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Primary School

There are many things to consider when deciding on a school. In addition to your child’s specific needs, you may also want to think about travel time, finances, whether you want all your children to go to the same school, and before and after school care. You may choose a government, private or Catholic primary school. Alternatively you may decide that one of the many specialist schools, government, catholic and private is right for your child.

Some children enrol at both a local primary school and a nearby specialist school and spend part of the week at each. This is known as dual enrolment.

There are specific funding programs for students with a disability in school. The level of funding available varies between government, Catholic and independent schools. Ask the school what funding is available and how to apply.

In most states, students from prep to Year 6 can access distance education if they meet the eligibility criteria: Distance, Medical, School referral, and Traveller. Some students may also be eligible for Assistance for Isolated Children

Make an appointment with the principal to discuss how the school can support your child. You will get a sense of whether the school is right for your child from the welcome you receive, how staff interact with parents and children, the approach of the principal and the responses to your questions.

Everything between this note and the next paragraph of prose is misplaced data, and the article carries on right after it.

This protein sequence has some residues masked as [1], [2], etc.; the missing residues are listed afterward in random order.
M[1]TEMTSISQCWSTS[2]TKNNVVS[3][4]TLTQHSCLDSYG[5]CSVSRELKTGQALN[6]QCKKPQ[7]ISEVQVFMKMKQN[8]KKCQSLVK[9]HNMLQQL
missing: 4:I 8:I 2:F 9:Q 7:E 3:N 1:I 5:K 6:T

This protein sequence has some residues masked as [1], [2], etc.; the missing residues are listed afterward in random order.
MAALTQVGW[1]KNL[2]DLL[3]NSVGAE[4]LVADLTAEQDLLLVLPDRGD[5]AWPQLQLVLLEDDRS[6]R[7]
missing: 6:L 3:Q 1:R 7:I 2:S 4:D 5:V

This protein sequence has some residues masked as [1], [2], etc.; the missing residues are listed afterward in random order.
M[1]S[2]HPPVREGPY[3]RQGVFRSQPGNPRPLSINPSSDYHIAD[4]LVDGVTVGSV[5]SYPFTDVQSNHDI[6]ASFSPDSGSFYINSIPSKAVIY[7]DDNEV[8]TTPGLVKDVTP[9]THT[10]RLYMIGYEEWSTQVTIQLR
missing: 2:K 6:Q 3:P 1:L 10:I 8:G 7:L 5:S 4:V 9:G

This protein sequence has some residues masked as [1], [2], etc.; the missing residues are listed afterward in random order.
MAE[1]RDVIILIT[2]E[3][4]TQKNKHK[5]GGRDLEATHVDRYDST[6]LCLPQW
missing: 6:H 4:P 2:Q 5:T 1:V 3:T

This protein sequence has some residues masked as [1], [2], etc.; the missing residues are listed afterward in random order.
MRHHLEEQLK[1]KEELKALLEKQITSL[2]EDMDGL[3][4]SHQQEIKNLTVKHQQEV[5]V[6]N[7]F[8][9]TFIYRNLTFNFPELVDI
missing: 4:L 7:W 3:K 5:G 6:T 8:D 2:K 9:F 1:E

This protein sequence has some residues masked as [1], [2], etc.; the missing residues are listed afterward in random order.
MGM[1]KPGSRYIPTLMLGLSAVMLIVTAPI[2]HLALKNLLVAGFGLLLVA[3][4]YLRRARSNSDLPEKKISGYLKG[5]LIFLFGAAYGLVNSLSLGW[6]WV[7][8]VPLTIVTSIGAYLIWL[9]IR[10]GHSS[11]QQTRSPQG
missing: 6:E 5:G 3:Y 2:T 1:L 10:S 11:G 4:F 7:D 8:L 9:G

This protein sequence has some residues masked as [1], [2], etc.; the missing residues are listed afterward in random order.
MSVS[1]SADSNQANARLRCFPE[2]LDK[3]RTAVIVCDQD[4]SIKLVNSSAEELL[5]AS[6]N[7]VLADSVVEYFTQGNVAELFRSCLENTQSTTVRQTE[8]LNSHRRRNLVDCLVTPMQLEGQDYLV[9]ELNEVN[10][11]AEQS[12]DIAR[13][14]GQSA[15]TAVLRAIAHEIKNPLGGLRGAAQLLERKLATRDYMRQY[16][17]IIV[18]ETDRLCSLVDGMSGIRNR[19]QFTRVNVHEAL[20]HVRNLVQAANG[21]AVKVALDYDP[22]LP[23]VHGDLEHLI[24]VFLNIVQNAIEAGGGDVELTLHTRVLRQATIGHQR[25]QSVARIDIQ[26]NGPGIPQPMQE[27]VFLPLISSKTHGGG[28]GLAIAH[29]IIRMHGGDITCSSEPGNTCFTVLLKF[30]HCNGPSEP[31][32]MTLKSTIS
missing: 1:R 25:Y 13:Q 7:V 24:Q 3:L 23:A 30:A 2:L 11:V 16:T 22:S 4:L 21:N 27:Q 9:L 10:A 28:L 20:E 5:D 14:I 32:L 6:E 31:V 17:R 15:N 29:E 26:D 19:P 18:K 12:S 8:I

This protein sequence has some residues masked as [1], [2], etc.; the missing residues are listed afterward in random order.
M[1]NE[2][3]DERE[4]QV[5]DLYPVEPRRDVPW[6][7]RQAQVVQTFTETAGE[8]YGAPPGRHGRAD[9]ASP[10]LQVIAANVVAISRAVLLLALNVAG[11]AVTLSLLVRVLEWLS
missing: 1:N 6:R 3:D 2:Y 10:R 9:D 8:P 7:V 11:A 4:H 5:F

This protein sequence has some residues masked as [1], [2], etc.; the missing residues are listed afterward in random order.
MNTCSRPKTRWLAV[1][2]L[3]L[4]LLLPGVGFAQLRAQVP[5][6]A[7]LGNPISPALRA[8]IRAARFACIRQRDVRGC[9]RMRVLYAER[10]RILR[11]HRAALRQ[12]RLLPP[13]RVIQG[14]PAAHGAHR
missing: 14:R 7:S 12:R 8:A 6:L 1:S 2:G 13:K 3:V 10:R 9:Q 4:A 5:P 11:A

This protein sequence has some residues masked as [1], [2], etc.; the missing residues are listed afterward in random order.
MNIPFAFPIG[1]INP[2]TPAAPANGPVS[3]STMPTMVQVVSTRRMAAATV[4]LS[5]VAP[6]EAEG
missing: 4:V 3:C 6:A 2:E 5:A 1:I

You can search for a school here

• Refer to the Association for Children with a Disability (ACD). Their booklet “Positive Education Planning” will be invaluable.

• When deciding on a school, meeting the Principal should be a very big part. This will help you understand their attitude towards children with a disability, their willingness to work together and communicate with parents and their consideration to make any changes that may be necessary.

Educating the Child with Prader-Willi Syndrome:
click here

Behaviour Management: This is a terrific 12 page document from the PWSA (UK) - click here

The PWSA of Victoria Web Site is intended to provide information only - not to diagnose or advocate particular treatment options. The Diagnosis and treatment of Prader-Willi Syndrome should be made through a qualified medical professional. Thus, it is strongly urged that patients do not change treatment without first consulting their doctor. The inclusion of any resource or link in the PWSA of Victoria Web Site does not imply endorsement.